High alerts all over Kerala were issued as early as 18th January. The state of Kerala witnessed the first three reported cases of coronavirus, the first one being on 30th January, as the virus breached the Indian borders. All of the affected were the students studying in Wuhan. The wildfire began spreading, so much so that Kerala topped the charts for being the most affected state in the whole of India. From having the first reported coronavirus case on January 30th to being the worst-hit state by 26th of March, the state has worked putting in the best medical and social strategies to combat the virus with such effect that it stooped down to four places and was applauded for its remarkable recovery and strategies by the global audience.
The journey for the flattening of the curve.
Kerala's first step was a positive yet defensive response to the COVID 19 when the rest of the country remained mostly oblivious to it. From the likes of the Nipah virus, Kerala has had a rich history of battling some of the major outbreaks. Kerala had started screening tests as early as January even when half the world including India was unaware of it.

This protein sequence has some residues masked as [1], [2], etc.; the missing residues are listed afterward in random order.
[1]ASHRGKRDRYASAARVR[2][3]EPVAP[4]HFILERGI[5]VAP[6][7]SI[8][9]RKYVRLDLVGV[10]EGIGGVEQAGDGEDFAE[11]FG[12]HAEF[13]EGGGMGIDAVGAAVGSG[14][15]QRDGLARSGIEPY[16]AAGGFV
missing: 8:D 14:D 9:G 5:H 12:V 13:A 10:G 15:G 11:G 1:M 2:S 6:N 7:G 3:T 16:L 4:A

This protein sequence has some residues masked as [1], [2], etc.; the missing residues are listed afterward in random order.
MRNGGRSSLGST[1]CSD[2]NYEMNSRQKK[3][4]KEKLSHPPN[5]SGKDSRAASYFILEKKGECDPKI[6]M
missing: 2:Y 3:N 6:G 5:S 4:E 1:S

The infection prevention and the want to stop the community spread of COVID19 has made rise to a manual of guidelines that have been retouched all over again to get the best available protection for the healthcare workers. It is most likely taken into consideration that given the pathogenicity of the coronavirus and their ways of droplet transmission, some previous rules regarding the PPE usage demanded fixation that the government followed effectively.
Kerala's second step was to back up its frontline workers effectively. With a healthcare system that has been ranked the best in India, the way Kerala flattened its curve and deduced its mortality rate has given major models for the world to follow. It also ensured it safeguarded its doctors via a three-tier system. The vigorous response of Kerala to the coronavirus pandemic was staggering.